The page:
Chris Johnston

Director

Chris Johnston is the founder and a Director of Context. She is an experienced facilitator who specialises in community consultation and involvement, and in understanding the value of heritage and attachment to place.

Chris has a national reputation for her contributions to the development of social significance methods. Chris is also a strategic planner who works with government, private organisations and communities in the development of strategic policies.

Over the last 15 years, Chris has been at the forefront of developing Australian approaches and methods for the systematic and careful identification of social value of heritage places and the involvement of communities.

She has carried out a number of commissioned projects in this area, and contributed to the development of methods through publications, training and conference presentations. Her paper, *What is Social Value?*, published by the Australian Heritage Commission in 1992, has become a standard reference on the assessment of social value. She was a member of the Burra Charter Working Group that developed the current Burra Charter (1999).

Prior to establishing Context, Chris worked on strategic regional planning at Upper Yarra Valley & Dandenong Ranges Authority, landscape and heritage assessment with the National Trust, environment and heritage planning and policy for the Victorian government, and taught in socio-environmental research, policy and public participation at RMIT.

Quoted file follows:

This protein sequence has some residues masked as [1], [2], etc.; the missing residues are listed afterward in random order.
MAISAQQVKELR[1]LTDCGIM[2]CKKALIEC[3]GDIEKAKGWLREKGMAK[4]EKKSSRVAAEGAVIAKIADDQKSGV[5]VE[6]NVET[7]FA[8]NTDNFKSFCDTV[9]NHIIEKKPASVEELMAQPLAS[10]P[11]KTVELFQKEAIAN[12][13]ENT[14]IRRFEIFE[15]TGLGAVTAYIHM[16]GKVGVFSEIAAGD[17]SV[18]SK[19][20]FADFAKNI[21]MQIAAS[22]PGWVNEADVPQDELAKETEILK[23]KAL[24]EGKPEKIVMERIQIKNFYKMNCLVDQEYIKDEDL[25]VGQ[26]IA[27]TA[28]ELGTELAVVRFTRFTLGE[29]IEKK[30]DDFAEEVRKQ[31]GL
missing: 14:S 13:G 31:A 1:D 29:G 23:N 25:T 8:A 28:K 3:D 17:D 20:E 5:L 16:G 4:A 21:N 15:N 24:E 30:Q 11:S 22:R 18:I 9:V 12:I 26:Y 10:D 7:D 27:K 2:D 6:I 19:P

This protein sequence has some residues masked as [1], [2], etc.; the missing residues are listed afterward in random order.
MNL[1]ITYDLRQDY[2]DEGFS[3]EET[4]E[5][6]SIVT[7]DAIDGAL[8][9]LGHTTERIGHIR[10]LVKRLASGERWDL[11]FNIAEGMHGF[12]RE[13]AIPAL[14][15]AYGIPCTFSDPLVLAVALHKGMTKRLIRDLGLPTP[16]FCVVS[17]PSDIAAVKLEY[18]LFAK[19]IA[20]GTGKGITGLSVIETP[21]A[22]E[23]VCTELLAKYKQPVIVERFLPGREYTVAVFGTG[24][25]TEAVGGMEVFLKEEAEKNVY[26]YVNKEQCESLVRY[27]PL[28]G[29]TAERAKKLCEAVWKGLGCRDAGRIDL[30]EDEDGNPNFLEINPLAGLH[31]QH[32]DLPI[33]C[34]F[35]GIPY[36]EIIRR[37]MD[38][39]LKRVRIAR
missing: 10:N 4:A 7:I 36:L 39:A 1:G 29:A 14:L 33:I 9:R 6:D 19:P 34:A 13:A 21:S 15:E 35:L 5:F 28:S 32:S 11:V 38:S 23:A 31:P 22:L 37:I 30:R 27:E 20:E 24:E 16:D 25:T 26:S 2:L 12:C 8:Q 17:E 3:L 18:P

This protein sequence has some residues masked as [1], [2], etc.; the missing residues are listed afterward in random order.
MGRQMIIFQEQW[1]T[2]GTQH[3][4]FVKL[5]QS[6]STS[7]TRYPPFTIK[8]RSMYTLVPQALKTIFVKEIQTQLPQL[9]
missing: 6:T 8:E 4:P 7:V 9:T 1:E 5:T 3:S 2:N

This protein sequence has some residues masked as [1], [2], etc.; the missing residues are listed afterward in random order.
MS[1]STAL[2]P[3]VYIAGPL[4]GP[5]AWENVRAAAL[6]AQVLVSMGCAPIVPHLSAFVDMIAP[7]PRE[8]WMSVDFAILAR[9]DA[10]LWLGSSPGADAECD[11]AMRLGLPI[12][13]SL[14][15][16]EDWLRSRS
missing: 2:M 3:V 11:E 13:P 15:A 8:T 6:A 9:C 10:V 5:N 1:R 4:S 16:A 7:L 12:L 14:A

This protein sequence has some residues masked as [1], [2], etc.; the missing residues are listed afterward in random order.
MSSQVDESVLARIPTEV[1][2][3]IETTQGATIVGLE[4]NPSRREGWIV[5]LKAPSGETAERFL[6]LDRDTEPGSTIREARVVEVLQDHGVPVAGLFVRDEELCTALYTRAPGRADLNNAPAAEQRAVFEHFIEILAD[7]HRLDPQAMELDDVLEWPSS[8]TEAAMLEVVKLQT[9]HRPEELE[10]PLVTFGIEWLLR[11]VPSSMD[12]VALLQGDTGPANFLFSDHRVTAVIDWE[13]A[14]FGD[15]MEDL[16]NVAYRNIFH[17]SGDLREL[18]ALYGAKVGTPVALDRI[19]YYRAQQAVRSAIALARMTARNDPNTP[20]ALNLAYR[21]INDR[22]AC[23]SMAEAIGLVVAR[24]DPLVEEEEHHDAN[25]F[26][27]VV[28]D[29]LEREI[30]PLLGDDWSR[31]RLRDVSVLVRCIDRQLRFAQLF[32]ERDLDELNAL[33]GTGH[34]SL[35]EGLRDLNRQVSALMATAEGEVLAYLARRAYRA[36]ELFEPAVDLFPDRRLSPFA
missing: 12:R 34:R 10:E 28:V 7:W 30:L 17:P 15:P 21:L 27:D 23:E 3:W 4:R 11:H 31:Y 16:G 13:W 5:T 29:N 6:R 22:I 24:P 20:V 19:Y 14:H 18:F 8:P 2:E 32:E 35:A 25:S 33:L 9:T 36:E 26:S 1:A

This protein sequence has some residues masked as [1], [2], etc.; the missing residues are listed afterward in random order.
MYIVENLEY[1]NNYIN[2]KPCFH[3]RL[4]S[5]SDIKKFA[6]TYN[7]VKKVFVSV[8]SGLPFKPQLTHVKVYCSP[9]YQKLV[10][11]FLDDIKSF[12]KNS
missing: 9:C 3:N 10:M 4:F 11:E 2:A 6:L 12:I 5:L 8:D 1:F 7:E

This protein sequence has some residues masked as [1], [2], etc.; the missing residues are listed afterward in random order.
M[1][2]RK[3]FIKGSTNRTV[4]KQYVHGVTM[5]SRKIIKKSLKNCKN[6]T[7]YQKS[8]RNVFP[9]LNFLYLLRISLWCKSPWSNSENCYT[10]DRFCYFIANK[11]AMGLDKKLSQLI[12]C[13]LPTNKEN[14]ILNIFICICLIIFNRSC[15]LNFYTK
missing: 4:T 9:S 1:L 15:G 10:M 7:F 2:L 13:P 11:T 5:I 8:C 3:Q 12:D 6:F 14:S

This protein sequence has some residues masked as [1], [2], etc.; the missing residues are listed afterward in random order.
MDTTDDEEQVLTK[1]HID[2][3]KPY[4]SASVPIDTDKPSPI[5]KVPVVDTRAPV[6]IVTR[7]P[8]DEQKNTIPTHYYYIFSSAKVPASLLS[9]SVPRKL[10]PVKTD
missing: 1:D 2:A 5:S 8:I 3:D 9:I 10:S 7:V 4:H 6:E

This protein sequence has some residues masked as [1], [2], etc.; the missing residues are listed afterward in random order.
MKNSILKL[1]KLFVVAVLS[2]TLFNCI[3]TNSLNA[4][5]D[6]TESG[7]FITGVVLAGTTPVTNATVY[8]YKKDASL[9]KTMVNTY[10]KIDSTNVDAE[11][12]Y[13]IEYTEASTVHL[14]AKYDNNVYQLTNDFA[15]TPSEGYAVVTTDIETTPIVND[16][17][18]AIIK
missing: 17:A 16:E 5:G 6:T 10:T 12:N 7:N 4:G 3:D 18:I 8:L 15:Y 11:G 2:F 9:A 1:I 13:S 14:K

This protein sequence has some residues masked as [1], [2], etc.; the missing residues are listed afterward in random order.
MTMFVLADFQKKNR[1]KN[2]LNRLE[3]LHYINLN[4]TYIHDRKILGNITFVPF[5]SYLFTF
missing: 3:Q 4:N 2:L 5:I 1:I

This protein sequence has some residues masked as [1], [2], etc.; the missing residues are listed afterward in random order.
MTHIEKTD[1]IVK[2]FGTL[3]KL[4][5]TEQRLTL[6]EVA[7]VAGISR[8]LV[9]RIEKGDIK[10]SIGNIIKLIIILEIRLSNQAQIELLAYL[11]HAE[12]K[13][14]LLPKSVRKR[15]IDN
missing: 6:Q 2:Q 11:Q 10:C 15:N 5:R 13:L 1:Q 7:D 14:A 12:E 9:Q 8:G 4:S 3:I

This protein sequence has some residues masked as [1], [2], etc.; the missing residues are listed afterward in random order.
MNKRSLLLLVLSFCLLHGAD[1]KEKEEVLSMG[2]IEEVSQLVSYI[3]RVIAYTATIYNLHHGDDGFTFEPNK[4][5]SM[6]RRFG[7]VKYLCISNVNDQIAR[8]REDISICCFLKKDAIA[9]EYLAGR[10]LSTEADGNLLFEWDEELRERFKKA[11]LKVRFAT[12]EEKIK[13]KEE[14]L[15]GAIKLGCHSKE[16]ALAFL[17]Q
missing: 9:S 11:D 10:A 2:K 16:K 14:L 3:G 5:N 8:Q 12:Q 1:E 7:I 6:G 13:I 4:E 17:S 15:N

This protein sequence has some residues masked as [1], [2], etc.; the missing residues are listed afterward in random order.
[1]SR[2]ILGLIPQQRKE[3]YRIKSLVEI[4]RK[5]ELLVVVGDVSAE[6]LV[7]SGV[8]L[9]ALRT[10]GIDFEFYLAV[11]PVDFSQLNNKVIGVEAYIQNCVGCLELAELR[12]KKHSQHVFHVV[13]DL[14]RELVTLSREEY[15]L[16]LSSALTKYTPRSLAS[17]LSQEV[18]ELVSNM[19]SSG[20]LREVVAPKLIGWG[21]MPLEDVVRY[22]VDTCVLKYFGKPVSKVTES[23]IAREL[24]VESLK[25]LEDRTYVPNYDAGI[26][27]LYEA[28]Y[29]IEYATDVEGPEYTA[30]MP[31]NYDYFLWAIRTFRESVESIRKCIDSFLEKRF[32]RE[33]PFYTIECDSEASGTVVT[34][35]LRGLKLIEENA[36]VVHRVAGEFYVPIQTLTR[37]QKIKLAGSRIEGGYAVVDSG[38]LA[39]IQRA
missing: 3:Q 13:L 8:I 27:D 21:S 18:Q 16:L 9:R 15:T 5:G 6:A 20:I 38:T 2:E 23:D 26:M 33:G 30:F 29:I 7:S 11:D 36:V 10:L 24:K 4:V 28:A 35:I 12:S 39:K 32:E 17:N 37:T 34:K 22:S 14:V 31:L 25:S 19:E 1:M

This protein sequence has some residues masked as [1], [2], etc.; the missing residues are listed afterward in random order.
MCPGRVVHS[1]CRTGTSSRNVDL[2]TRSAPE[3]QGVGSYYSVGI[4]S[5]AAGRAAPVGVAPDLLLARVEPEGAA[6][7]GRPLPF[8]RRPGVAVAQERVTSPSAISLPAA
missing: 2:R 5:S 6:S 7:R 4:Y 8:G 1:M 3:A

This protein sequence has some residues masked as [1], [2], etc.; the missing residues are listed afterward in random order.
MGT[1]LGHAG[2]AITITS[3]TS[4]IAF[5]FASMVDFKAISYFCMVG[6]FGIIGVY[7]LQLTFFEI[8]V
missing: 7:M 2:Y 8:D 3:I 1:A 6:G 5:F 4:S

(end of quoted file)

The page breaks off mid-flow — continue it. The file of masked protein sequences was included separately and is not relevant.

Since starting the business in 1984, consulting has been her full-time occupation, creating Context and establishing its credentials in the fields of heritage, training and community engagement. Developing a new national approach to assessing inspirational landscapes enabled her to engage a wide range of people from Australia and overseas. In developing policy and a strategic vision such as for the Victorian Heritage Strategy (2005-10) Chris aims to build shared understandings about the importance of our heritage and a strong commitment to its conservation.